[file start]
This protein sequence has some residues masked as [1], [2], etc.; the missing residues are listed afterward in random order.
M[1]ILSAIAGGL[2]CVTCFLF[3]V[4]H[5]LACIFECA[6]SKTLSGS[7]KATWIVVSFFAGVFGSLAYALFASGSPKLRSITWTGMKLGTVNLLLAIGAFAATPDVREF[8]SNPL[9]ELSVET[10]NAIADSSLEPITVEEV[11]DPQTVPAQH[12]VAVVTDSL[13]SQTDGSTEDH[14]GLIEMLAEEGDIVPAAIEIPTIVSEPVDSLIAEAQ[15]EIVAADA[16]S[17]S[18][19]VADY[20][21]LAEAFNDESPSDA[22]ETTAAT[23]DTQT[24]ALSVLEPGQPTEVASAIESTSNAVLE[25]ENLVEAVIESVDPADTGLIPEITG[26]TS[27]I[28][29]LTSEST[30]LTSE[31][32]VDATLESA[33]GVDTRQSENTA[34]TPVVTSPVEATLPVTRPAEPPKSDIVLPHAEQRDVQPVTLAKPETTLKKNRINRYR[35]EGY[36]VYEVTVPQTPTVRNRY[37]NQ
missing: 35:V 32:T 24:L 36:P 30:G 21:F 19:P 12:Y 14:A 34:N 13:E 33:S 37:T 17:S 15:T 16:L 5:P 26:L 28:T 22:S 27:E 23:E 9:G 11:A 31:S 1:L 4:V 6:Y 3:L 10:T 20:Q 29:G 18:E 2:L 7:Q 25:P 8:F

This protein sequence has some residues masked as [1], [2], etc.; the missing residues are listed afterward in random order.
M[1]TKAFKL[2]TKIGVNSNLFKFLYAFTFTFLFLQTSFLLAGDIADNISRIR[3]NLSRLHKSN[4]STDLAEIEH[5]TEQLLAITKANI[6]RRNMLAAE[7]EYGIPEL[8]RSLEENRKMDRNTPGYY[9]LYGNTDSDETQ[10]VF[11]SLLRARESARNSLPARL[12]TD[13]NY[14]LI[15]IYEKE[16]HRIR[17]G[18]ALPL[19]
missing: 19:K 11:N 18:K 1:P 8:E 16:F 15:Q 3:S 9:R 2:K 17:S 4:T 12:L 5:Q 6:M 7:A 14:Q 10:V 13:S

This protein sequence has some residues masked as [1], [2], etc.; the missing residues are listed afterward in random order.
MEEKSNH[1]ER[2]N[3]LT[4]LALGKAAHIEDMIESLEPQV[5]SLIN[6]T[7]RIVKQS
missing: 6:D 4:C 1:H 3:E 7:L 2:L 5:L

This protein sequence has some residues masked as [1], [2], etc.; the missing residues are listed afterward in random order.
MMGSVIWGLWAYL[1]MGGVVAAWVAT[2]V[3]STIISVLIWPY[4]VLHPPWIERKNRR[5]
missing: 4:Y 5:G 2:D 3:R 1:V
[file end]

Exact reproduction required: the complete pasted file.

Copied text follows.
This protein sequence has some residues masked as [1], [2], etc.; the missing residues are listed afterward in random order.
M[1]ILSAIAGGL[2]CVTCFLF[3]V[4]H[5]LACIFECA[6]SKTLSGS[7]KATWIVVSFFAGVFGSLAYALFASGSPKLRSITWTGMKLGTVNLLLAIGAFAATPDVREF[8]SNPL[9]ELSVET[10]NAIADSSLEPITVEEV[11]DPQTVPAQH[12]VAVVTDSL[13]SQTDGSTEDH[14]GLIEMLAEEGDIVPAAIEIPTIVSEPVDSLIAEAQ[15]EIVAADA[16]S[17]S[18][19]VADY[20][21]LAEAFNDESPSDA[22]ETTAAT[23]DTQT[24]ALSVLEPGQPTEVASAIESTSNAVLE[25]ENLVEAVIESVDPADTGLIPEITG[26]TS[27]I[28][29]LTSEST[30]LTSE[31][32]VDATLESA[33]GVDTRQSENTA[34]TPVVTSPVEATLPVTRPAEPPKSDIVLPHAEQRDVQPVTLAKPETTLKKNRINRYR[35]EGY[36]VYEVTVPQTPTVRNRY[37]NQ
missing: 35:V 32:T 24:L 36:P 30:G 21:F 19:P 12:Y 14:A 34:N 13:E 33:S 37:T 17:S 15:T 16:L 5:P 26:L 28:T 22:S 27:E 23:E 9:G 11:A 31:S 1:L 4:V 6:Y 3:L 10:T 20:Q 29:G 18:E 2:L 7:Q 25:P 8:F

This protein sequence has some residues masked as [1], [2], etc.; the missing residues are listed afterward in random order.
M[1]TKAFKL[2]TKIGVNSNLFKFLYAFTFTFLFLQTSFLLAGDIADNISRIR[3]NLSRLHKSN[4]STDLAEIEH[5]TEQLLAITKANI[6]RRNMLAAE[7]EYGIPEL[8]RSLEENRKMDRNTPGYY[9]LYGNTDSDETQ[10]VF[11]SLLRARESARNSLPARL[12]TD[13]NY[14]LI[15]IYEKE[16]HRIR[17]G[18]ALPL[19]
missing: 19:K 11:N 18:K 1:P 8:E 16:F 15:Q 3:S 9:R 2:K 17:S 4:T 12:L 5:Q 6:M 7:A 14:Q 10:V 13:S

This protein sequence has some residues masked as [1], [2], etc.; the missing residues are listed afterward in random order.
MEEKSNH[1]ER[2]N[3]LT[4]LALGKAAHIEDMIESLEPQV[5]SLIN[6]T[7]RIVKQS
missing: 6:D 4:C 1:H 3:E 7:L 2:L 5:L

This protein sequence has some residues masked as [1], [2], etc.; the missing residues are listed afterward in random order.
MMGSVIWGLWAYL[1]MGGVVAAWVAT[2]V[3]STIISVLIWPY[4]VLHPPWIERKNRR[5]
missing: 4:Y 5:G 2:D 3:R 1:V